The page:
Does LaCroix Contain Insecticide? Lawsuit Claims It Does
A class action lawsuit was filed against the parent company of LaCroix, claiming the popular seltzer water is being falsely labeled as "all natural".
The firm Beaumont Costales announced the suit was filed on behalf of plaintiff Lenora Rice and others who have been "injured by the popular sparkling water brand’s false claims to be “all natural” and “100% natural.”
The firm goes on to claim that testing revealed that LaCroix contains a number of artificial ingredients, including linalool, which is used in cockroach insecticide.
The suit alleges the plaintiff purchased LaCroix believing it was a "healthy and natural" drink when LaCroix actually contains ingredients that have been identified by the Food and Drug Administration as synthetic. These chemicals include limonene, which can cause kidney toxicity and tumors; linalool propionate, which is used to treat cancer; and linalool, which is used in cockroach insecticide.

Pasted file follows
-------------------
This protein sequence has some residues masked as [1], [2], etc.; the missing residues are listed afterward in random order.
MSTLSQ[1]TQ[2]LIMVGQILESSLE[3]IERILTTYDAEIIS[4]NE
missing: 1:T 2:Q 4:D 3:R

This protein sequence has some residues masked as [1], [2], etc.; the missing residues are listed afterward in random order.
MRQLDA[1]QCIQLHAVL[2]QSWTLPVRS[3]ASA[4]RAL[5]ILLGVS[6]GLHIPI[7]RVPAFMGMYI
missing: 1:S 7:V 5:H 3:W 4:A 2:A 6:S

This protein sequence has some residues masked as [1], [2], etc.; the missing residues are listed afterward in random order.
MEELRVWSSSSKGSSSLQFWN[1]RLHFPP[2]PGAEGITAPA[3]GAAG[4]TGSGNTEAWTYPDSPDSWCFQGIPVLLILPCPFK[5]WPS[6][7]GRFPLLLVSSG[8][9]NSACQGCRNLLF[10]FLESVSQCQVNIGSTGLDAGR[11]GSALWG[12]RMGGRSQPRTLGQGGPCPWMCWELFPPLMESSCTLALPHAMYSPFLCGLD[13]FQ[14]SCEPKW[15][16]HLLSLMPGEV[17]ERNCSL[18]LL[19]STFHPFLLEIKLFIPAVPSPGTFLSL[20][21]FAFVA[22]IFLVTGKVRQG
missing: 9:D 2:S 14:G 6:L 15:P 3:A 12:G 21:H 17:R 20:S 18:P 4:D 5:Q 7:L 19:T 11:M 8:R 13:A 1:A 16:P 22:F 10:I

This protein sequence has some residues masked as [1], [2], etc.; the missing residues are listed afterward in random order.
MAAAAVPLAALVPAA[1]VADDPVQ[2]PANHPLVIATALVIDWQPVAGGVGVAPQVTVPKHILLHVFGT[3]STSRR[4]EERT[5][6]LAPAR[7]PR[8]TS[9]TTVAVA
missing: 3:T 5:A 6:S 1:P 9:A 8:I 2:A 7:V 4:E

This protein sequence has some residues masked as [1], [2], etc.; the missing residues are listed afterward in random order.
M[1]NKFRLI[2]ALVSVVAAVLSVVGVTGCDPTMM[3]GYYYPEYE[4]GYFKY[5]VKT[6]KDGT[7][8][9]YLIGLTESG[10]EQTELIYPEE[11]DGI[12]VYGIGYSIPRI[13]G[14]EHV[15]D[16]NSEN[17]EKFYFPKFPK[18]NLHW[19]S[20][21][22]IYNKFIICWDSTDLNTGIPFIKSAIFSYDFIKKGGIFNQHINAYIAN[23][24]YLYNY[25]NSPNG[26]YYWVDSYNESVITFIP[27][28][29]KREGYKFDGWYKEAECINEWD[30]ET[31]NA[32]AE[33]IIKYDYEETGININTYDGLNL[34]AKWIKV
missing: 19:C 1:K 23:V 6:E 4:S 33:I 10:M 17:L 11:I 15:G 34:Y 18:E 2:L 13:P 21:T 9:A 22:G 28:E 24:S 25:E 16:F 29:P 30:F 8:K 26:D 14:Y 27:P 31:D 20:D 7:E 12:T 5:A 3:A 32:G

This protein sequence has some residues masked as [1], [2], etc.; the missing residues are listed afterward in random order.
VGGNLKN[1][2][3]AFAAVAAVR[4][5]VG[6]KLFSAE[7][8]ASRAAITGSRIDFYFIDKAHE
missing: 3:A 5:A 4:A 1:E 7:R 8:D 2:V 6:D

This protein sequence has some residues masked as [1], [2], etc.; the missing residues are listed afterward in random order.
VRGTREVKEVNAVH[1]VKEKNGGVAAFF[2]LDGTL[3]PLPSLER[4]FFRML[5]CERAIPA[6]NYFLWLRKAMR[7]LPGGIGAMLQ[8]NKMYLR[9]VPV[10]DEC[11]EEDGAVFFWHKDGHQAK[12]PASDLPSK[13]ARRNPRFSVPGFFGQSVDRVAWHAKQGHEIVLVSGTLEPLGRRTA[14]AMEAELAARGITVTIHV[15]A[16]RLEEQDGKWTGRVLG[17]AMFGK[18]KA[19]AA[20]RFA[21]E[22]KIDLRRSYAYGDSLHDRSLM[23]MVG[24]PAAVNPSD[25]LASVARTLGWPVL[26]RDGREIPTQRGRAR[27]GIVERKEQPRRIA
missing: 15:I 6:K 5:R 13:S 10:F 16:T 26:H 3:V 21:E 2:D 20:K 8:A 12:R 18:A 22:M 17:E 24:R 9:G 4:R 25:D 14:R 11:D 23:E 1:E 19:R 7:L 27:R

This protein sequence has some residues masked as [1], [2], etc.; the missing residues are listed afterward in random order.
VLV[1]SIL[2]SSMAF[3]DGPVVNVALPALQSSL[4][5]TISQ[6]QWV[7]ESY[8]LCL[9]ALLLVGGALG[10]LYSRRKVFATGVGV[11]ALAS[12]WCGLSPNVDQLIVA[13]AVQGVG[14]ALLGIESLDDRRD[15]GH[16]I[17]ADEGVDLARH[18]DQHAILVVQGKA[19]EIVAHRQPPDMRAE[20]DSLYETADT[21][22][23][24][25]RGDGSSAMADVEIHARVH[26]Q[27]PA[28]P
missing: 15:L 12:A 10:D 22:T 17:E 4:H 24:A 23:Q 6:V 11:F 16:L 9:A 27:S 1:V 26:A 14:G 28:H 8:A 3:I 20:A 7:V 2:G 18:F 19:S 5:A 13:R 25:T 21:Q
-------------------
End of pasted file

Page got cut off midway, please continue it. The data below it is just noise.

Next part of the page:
National Beverage Corporation, the parent company of LaCroix, has seen net sales rise from $646 million in 2015 to $827 million in 2017, and Nielsen data from grocery and convenience stores shows that the sparkling water category itself has more than doubled, growing from $961 million in 2013 to $1.8 billion.
The lawsuit seeks to stop LaCroix from falsely labeling and promoting its products as natural and to award damages to those individuals who purchased LaCroix under this inaccurate depiction.